THE STATE OF UMC — Missed this Friday: WBJ’s Ben Fischer looks at the state of United Medical Center a year after the District takeover: “The past year has made apparent some basic takeaways: The safety-net hospital along the southeastern D.C.-Maryland border remains open and has avoided the catastrophic failures many had predicted without District intervention — missing payroll, closing major service lines and defaulting on debts. Also, dire warnings from such officials as [Gandhi] about the perils of public ownership have proved to be overblown: United Medical Center’s impact on the District’s operating budget is negligible. Three months of audited figures, post-takeover, show a positive margin, and unaudited financial statements since then show profits, too. Indeed, in the first three months of District control, the hospital booked $1.4 million in profit on $21.6 million in revenue. And yet, the process of turning a decade of financial ruin into an attractive acquisition target may still be lingering at the halfway point — United Medical Center is stable and minimally profitable, but still far from being in demand.” To secure a sale, the city may have to guarantee public support or spend more money on capital improvements. Also this news: “Gray’s administration is days away from selecting a vendor to conduct a major review of the hospital, seen as the first step toward eventually selling the hospital, perhaps as soon as 2012.”

D.C. AND THE GOP FIELD — The Post’s Ben Pershing surveys the Republican presidential field for their views on District voting rights. Most couldn’t care less about the issue; only former Utah governor Jon Huntsman feels positively: “Unlike many Republicans, Huntsman has a history with the subject. During his tenure as Utah governor from 2005 to 2009, his state teamed up with the District on a compromise proposal that would have granted each a new seat in the House. ... At a 2006 House committee hearing on the legislation, Huntsman testified that it would ‘promote democratic values.’ ‘The people of Utah have expressed outrage over the loss of one congressional seat for the last six years,’ Huntsman said. ‘I share their outrage. I can’t imagine what it must be like for American citizens to have no representation at all for over 200 years.’ And Huntsman still supports the idea today. ... Huntsman may be the only contender in the GOP field who supports District voting rights, though some candidates’ positions can be difficult to glean. ‘That is not an issue that Mitt Romney has addressed or spoken about in the past or in this current campaign,’ said a spokesman for the former Massachusetts governor. A spokeswoman for ex-senator Rick Santorum (Pa.) said he is opposed to granting voting rights to the District. The campaigns of Rep. Ron Paul (Tex.), Rep. Michele Bachmann (Minn.), former House speaker Newt Gingrich (Ga.), former Minnesota governor Tim Pawlenty and pizza magnate Herman Cain did not respond to requests for comment.”

HOW TO PREVENT TEST CHEATING — Jay Mathews highlights how the Baltimore public school system works to prevent cheating in its classrooms: “Just before the Maryland School Assessment tests were given this year, Baltimore schools chief Andres Alonso recorded an unusual eight-minute video with a special message for administrators and teachers. ... ‘If there is anybody who is thinking of any kind of irregularities, I need you to understand that your entire professional livelihood is on the line,’ he said. ‘We are not talking about termination. We are not talking about being transferred. We are talking about losing your professional license.’ Last year Alonso, the chief executive officer of Baltimore schools, had the teaching license of a principal revoked because of erasures at her school. At a June 23 news conference he went even further, announcing that cheating had occurred at two other schools. Next to him was Maryland Superintendent of Schools Nancy S. Grasmick, who said those involved in tampering could lose their professional licenses. ... D.C. Public Schools Chancellor Kaya Henderson has not said anything like that.”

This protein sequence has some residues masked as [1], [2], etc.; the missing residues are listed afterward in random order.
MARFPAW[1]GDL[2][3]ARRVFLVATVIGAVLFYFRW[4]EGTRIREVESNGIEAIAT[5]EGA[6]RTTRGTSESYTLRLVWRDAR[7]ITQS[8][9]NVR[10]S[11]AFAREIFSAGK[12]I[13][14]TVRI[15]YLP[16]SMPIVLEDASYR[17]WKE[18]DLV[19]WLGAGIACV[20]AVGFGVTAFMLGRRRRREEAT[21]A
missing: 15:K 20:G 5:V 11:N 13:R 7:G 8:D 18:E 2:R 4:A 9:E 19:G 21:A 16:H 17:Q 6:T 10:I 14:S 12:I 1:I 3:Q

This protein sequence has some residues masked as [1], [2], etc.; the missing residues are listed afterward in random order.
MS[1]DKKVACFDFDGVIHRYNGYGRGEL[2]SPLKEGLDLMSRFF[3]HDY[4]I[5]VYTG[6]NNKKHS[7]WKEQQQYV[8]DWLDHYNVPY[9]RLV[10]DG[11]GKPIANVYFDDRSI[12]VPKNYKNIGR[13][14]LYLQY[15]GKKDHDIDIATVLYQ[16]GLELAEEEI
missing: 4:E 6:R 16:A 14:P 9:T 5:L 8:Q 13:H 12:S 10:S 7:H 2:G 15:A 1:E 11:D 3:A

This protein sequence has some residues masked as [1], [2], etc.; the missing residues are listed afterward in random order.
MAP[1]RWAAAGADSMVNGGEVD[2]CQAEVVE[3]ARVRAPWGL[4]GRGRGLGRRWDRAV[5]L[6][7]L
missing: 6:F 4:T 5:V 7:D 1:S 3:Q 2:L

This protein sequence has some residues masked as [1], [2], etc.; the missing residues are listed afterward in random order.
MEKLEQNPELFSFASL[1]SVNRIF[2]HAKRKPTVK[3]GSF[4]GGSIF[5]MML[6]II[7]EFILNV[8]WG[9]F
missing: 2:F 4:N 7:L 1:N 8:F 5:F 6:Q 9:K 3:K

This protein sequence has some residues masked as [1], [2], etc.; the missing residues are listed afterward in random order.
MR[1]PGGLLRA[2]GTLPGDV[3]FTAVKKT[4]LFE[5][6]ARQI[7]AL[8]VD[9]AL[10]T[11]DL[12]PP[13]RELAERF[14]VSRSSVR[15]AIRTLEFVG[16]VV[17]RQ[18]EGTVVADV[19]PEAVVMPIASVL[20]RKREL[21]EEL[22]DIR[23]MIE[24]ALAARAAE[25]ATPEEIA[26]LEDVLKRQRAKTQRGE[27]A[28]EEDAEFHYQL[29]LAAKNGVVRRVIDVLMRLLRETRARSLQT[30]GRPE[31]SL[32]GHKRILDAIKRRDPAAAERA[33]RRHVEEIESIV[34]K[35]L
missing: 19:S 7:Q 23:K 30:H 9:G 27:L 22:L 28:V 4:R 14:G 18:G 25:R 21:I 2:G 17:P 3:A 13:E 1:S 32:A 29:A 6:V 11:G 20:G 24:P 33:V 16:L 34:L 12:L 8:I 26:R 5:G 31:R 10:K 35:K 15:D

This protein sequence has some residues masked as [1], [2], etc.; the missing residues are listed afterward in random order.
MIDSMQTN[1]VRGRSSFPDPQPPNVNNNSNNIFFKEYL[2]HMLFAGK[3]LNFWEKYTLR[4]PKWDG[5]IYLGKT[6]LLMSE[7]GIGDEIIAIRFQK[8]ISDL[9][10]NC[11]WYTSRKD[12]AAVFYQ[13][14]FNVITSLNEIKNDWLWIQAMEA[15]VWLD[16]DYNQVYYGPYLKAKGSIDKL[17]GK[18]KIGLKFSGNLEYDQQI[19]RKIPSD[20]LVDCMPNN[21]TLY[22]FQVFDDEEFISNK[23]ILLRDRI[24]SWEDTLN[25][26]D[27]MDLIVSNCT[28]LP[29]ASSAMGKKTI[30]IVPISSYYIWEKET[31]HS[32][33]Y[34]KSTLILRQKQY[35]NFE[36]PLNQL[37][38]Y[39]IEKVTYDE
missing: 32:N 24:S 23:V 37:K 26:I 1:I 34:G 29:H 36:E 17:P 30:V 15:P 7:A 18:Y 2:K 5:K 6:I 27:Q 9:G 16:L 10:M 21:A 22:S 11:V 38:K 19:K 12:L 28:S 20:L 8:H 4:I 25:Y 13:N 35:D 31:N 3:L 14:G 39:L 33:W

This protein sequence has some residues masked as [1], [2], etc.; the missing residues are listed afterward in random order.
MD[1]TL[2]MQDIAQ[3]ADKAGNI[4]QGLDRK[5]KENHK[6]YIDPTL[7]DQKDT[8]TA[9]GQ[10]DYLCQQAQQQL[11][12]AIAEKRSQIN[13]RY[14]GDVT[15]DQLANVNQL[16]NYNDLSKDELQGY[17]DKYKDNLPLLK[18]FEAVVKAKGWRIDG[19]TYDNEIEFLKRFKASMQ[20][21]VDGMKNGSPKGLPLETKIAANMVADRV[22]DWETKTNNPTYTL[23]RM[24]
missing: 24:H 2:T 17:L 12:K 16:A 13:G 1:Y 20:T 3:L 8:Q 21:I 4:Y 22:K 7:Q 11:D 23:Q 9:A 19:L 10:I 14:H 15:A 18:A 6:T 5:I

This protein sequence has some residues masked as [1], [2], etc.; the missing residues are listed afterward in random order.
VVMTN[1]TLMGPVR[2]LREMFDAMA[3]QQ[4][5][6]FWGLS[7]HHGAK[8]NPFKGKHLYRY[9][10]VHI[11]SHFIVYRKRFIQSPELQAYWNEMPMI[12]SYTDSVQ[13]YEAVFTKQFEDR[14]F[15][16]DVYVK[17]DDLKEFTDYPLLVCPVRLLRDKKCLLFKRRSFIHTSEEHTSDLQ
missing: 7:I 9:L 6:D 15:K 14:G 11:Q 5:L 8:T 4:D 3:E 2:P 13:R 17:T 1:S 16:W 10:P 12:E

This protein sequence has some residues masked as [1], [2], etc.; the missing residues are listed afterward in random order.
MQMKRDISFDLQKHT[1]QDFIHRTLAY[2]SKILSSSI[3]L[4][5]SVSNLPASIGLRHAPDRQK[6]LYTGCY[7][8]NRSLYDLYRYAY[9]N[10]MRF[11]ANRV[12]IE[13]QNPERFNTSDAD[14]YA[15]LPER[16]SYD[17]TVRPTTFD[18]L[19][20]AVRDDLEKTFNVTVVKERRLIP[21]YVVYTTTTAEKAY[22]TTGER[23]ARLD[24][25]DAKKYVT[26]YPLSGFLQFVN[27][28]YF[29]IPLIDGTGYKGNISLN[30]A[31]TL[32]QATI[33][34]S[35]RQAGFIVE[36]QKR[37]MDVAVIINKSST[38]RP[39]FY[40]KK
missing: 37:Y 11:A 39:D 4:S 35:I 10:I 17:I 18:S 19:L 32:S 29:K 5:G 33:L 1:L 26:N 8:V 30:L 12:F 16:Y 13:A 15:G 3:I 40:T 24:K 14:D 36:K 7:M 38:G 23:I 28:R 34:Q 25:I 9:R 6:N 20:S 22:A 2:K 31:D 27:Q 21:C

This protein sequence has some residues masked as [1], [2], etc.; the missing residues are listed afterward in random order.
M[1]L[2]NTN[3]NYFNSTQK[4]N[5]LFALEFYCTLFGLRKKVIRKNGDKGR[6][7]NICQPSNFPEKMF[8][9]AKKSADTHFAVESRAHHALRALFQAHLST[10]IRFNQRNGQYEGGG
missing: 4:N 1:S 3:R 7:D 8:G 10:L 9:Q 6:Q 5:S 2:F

Yvette Alexander will kick off re-election campaign at Gray’s house (Loose Lips)

Vincent Orange hooks up with Wal-Mart protesters: “There really needs to be a public hearing on this issue. ... We don’t need to just sneak this organization into town.” (WAMU-FM)

Is Harry Thomas “driving the bus” for Wal-Mart? (Housing Complex)

How the Taxicab Commission is “on a warpath against drivers” (Post)

Feds’ battles with pedicabs are wrapped up in Tourmobile contract (Post)

Harry Jaffe reviews D.C. Council members’ summer schedules (Examiner)

Evans is pro cross-downtown cycletracks (WABA)

Thomas still hasn’t addressed student loan issue (AP via WJLA-TV)

Not just firefighters: Breast-feeding cop not granted desk duty speaks out (Examiner)

Michelle Rhee stumps for immigration reform on This Week (ABC News)

George Parker explains why he’s working for Rhee: “If it’s about children, then you work with people on those things that you agree upon for the benefit of children.” (WAMU-FM)

Suburban jurisdictions try to swipe away LivingSocial (Capital Business)

Big shots support Michael Brown’s re-election (Loose Lips)

Are we ready for a summer without Peaceoholics? (Patch)

Council hearing will scrutinize hate crime stats (WAMU-FM)

Not all streetcar construction will be like H Street’s (Post letter)

Council has already moved to regulate tattoo industry (DCist)

A “missed connection” at DCPS (Examiner)

*** ON THE MENU ***

Gray attends Washington Kastles opening night match, 6:45 p.m. at 800 Water Street SW — no council business